According to sources from diplomatic circles, Vietnam had worked aggressively in a bid to persuade the US and North Korea to hold their leaders’ summit on Vietnamese soil, only to get turned down by Washington.
Vietnam was keen to host the historic summit, which was eventually held in Singapore on June 12, as it felt the initiative can help boost its status within the Association of Southeast Asian Nations (ASEAN).
Now, as far as Singapore is concerned, its international status has undoubtedly been enhanced substantially after the Trump-Kim summit.
As a matter of fact, there were actually quite a few other countries which were intensely interested in hosting the summit.
But even so, Singapore was eventually chosen, not least because of its relatively neutral status, its proximity to North Korea, and its solid experience in hosting high-profile international conferences.
However, what is perhaps little-known is that there is actually another more fundamental reason why the city-state was finally picked as the venue for the historic summit — its low-profile yet close relations with Pyongyang that date back to more than 40 years.
Even though North Korea has remained one of the world’s most isolated countries, it has maintained pretty good relations with the ASEAN over the years, and has established consulates in its member states except for the Philippines and Brunei, both of which are generally regarded as steadfast allies of the US.
In fact the assassination of Kim Jong-nam, Kim Jong-un’s half-brother, in Malaysia can, to a significant extent, be attributed to the fact that North Korean nationals are given visa waiver by Kuala Lumpur, which enables North Korean foreign workers (or other North Koreans posing as workers) to enter the country and move around freely.
In 1975, Singapore established formal diplomatic ties with Pyongyang, long before the city-state did so with Beijing.
And despite the fact that mutual visits between Singaporean and North Korean government officials weren’t that frequent over the years, bilateral interactions and exchanges have often been carried out in a rather high-level fashion.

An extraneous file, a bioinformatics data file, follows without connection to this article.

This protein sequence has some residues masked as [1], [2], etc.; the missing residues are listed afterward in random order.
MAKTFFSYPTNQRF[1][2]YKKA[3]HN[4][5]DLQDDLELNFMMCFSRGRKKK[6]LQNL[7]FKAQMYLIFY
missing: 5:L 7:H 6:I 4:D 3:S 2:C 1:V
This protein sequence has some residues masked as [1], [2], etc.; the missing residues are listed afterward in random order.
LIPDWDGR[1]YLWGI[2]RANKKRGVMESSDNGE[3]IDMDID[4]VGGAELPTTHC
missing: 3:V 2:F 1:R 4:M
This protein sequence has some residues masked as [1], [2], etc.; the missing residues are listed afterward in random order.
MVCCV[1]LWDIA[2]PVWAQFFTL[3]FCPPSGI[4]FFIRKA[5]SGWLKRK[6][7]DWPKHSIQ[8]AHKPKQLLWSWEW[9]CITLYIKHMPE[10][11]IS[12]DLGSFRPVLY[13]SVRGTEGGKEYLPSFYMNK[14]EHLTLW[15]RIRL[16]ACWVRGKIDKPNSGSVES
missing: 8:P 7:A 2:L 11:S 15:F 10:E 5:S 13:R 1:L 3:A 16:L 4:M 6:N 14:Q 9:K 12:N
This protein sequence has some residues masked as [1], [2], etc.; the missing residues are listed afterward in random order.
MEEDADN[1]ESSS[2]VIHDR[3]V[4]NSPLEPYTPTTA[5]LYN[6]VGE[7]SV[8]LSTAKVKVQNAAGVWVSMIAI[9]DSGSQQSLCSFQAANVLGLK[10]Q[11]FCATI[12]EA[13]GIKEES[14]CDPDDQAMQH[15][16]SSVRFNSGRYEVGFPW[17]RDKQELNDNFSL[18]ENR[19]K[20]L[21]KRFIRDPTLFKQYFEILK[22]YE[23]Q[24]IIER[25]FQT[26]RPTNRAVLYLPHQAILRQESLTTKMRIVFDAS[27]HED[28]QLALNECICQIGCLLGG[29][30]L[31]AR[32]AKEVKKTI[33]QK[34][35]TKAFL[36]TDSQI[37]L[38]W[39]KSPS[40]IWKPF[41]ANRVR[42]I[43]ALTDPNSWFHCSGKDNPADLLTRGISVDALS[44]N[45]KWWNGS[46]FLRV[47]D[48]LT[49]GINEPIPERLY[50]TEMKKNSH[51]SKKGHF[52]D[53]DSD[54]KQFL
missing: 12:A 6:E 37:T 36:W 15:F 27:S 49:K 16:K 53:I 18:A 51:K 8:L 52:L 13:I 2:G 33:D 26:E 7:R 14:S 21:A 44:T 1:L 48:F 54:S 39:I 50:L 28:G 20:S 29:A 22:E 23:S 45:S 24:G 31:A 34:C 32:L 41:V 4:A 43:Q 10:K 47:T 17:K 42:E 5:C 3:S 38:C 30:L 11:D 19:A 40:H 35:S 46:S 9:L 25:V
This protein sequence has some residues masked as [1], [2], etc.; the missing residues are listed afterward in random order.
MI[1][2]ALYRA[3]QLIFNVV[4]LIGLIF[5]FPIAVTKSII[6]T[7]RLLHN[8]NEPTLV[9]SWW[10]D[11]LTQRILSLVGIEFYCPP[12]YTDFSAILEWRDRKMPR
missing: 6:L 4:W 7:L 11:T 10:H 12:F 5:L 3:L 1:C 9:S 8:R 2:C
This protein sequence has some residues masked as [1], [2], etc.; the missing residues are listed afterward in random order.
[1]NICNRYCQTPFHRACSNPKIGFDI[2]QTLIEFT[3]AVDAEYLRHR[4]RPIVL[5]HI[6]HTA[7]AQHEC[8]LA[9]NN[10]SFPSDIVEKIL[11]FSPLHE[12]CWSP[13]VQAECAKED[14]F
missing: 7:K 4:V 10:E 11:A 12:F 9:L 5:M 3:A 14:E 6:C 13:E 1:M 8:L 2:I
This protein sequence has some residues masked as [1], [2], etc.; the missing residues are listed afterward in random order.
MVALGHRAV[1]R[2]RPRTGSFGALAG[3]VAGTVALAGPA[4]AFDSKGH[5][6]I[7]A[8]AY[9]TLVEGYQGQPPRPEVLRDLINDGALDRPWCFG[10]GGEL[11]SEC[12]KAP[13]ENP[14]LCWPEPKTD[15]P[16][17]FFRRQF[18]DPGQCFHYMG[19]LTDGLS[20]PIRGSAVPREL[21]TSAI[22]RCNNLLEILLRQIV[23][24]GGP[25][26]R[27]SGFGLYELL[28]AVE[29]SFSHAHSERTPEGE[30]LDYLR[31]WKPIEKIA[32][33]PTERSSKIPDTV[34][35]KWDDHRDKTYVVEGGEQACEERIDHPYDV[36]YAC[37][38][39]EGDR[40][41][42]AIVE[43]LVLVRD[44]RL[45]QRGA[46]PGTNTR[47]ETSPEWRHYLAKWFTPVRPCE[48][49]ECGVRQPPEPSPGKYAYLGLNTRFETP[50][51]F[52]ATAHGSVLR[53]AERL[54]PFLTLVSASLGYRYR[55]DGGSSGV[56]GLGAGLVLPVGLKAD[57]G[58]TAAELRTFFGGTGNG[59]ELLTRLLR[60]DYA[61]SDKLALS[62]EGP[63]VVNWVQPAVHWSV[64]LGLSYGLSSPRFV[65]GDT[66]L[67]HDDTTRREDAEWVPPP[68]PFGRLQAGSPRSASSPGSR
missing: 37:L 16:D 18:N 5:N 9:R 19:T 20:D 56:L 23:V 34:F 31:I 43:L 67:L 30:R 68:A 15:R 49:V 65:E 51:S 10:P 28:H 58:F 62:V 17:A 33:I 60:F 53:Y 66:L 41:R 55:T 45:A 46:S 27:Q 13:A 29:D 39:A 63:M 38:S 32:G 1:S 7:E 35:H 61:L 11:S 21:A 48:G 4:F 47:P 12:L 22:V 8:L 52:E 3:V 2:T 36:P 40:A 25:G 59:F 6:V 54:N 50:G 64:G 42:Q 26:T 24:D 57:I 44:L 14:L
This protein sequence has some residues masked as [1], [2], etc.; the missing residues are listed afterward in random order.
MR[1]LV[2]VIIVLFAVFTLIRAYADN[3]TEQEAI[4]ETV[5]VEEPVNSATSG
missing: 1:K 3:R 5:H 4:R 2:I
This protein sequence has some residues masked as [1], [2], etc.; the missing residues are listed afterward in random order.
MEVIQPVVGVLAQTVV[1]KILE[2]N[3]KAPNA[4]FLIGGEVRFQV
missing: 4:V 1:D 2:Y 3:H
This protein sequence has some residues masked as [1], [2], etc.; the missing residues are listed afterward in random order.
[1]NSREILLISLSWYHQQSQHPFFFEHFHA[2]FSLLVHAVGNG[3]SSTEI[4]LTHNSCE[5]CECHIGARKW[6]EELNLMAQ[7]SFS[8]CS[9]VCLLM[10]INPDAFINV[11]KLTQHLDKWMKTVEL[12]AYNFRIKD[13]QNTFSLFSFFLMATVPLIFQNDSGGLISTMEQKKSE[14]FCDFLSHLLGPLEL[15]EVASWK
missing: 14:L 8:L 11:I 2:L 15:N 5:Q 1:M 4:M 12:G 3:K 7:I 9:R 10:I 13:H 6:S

For example, in 2008, then Singaporean foreign minister George Yong-Boon Yeo paid an official visit to Pyongyang.
Later, in 2012 and 2014, Kim Yong-nam, president of the Supreme People’s Assembly and the nominal head of state of North Korea, and the then North Korean foreign minister Ri Su-yong officially visited Singapore.
When Singapore’s founding father Lee Kuan Yew died in 2015, Pak Pong-ju, the then premier of North Korea, sent his country’s condolence message to Singapore, referring to Lee as the “old friend of the North Korean people”.
Just as Beijing was, at one point, eagerly seeking dialogue with Taipei through Singapore, Pyongyang also in the past relied on the city-state as an intermediary between the north and the south.
Given that background, it is not surprising that Singapore was favored by both Washington and Pyongyang as venue for the Trump-Kim summit.
Meanwhile, like Malaysia, Singapore also allows North Korean nationals visa-free treatment, one among the only two ASEAN member states which do so.
Apart from official dialogue, civilian exchanges on trade between Singapore and North Korea are actually more frequent and common than most people might think.
The fact is, ever since the two countries established diplomatic ties, Singapore has remained one of North Korea’s most important trading partners.
In 2010, Singapore was ranked 10th on Pyongyang’s list of foreign trade partners, and that ranking jumped two places to No.8 in 2016.
In 2008, the Singapore Business Federation, the country’s leading chamber of commerce, concluded a memorandum of understanding with its North Korean counterpart, under which they agreed to enhance mutual exchanges of information and explore new frontiers in which both of them were interested.
During that same year, Lee Ryong-nam, the then Minister of Trade, Industry and Energy of North Korea, visited Singapore and attended a trade symposium.
Apart from bilateral cooperation on government levels, the Choson Exchange, a Singaporean non-governmental organization, has also been playing a key part in facilitating “civilian exchanges” between the two countries since 2010 by providing training programs for North Koreans on finance, trade and technologies.
During his recent stay in Singapore, Kim Jong-un took the island nation by storm when he went on a night-time stroll around the city and vowed to “learn from Singapore”.
Kim may have really have meant what he said, because there is indeed quite a lot Pyongyang can learn from the “Singapore model”.
This article appeared in the Hong Kong Economic Journal on June 19
Translation by Alan Lee
[Chinese version 中文版]
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